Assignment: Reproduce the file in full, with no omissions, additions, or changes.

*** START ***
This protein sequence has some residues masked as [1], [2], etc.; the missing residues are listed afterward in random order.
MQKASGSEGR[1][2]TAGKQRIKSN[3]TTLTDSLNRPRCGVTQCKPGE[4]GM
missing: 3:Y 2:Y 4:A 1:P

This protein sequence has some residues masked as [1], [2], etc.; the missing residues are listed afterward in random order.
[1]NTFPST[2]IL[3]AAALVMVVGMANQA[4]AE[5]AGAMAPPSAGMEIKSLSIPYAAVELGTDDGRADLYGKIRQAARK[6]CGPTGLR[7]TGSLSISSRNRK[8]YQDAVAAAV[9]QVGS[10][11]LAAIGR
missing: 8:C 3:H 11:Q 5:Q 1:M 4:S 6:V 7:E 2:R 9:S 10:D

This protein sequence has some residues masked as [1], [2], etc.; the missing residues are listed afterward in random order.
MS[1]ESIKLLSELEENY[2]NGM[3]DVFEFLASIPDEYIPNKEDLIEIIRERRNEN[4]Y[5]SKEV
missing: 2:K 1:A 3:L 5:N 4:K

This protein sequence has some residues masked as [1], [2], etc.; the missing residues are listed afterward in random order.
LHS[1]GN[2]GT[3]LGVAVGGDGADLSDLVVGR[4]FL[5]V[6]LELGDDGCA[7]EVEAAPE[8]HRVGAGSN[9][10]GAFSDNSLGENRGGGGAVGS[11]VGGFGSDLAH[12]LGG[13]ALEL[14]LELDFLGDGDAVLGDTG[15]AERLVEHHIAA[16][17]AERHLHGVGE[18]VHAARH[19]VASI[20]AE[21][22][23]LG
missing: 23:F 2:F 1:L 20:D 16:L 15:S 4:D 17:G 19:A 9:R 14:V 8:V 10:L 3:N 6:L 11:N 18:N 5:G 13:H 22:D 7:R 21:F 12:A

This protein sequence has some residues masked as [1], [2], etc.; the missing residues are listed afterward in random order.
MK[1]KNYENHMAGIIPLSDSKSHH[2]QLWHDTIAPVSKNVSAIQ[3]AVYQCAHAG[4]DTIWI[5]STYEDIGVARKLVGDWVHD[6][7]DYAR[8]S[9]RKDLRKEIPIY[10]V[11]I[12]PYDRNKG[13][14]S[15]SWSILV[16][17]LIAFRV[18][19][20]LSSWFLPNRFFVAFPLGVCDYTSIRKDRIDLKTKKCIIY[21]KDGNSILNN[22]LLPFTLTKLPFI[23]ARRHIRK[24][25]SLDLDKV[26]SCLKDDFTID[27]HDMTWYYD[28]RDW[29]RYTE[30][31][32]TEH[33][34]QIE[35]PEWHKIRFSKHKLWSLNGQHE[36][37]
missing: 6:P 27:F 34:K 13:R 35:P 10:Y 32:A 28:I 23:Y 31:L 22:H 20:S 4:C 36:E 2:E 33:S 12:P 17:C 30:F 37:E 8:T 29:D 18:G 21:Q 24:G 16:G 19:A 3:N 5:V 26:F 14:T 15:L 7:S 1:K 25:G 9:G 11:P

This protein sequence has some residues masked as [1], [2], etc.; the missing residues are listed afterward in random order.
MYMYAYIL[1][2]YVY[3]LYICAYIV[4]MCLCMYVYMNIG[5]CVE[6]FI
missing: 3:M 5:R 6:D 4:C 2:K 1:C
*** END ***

This protein sequence has some residues masked as [1], [2], etc.; the missing residues are listed afterward in random order.
MQKASGSEGR[1][2]TAGKQRIKSN[3]TTLTDSLNRPRCGVTQCKPGE[4]GM
missing: 3:Y 2:Y 4:A 1:P

This protein sequence has some residues masked as [1], [2], etc.; the missing residues are listed afterward in random order.
[1]NTFPST[2]IL[3]AAALVMVVGMANQA[4]AE[5]AGAMAPPSAGMEIKSLSIPYAAVELGTDDGRADLYGKIRQAARK[6]CGPTGLR[7]TGSLSISSRNRK[8]YQDAVAAAV[9]QVGS[10][11]LAAIGR
missing: 8:C 3:H 11:Q 5:Q 1:M 4:S 6:V 7:E 2:R 9:S 10:D

This protein sequence has some residues masked as [1], [2], etc.; the missing residues are listed afterward in random order.
MS[1]ESIKLLSELEENY[2]NGM[3]DVFEFLASIPDEYIPNKEDLIEIIRERRNEN[4]Y[5]SKEV
missing: 2:K 1:A 3:L 5:N 4:K

This protein sequence has some residues masked as [1], [2], etc.; the missing residues are listed afterward in random order.
LHS[1]GN[2]GT[3]LGVAVGGDGADLSDLVVGR[4]FL[5]V[6]LELGDDGCA[7]EVEAAPE[8]HRVGAGSN[9][10]GAFSDNSLGENRGGGGAVGS[11]VGGFGSDLAH[12]LGG[13]ALEL[14]LELDFLGDGDAVLGDTG[15]AERLVEHHIAA[16][17]AERHLHGVGE[18]VHAARH[19]VASI[20]AE[21][22][23]LG
missing: 23:F 2:F 1:L 20:D 16:L 15:S 4:D 17:G 19:A 9:R 14:V 8:V 10:L 3:N 6:L 11:N 18:N 5:G 13:H 22:D 7:R 21:F 12:A

This protein sequence has some residues masked as [1], [2], etc.; the missing residues are listed afterward in random order.
MK[1]KNYENHMAGIIPLSDSKSHH[2]QLWHDTIAPVSKNVSAIQ[3]AVYQCAHAG[4]DTIWI[5]STYEDIGVARKLVGDWVHD[6][7]DYAR[8]S[9]RKDLRKEIPIY[10]V[11]I[12]PYDRNKG[13][14]S[15]SWSILV[16][17]LIAFRV[18][19][20]LSSWFLPNRFFVAFPLGVCDYTSIRKDRIDLKTKKCIIY[21]KDGNSILNN[22]LLPFTLTKLPFI[23]ARRHIRK[24][25]SLDLDKV[26]SCLKDDFTID[27]HDMTWYYD[28]RDW[29]RYTE[30][31][32]TEH[33][34]QIE[35]PEWHKIRFSKHKLWSLNGQHE[36][37]
missing: 6:P 27:F 34:K 13:R 35:P 10:Y 32:A 28:I 23:Y 31:L 22:H 20:S 4:C 36:E 2:E 33:S 12:P 17:C 30:F 37:E 8:T 29:D 18:G 21:Q 24:G 16:G 19:A 3:N 5:V 26:F 14:T 15:L 7:S 1:K 25:G 9:G 11:P

This protein sequence has some residues masked as [1], [2], etc.; the missing residues are listed afterward in random order.
MYMYAYIL[1][2]YVY[3]LYICAYIV[4]MCLCMYVYMNIG[5]CVE[6]FI
missing: 3:M 5:R 6:D 4:C 2:K 1:C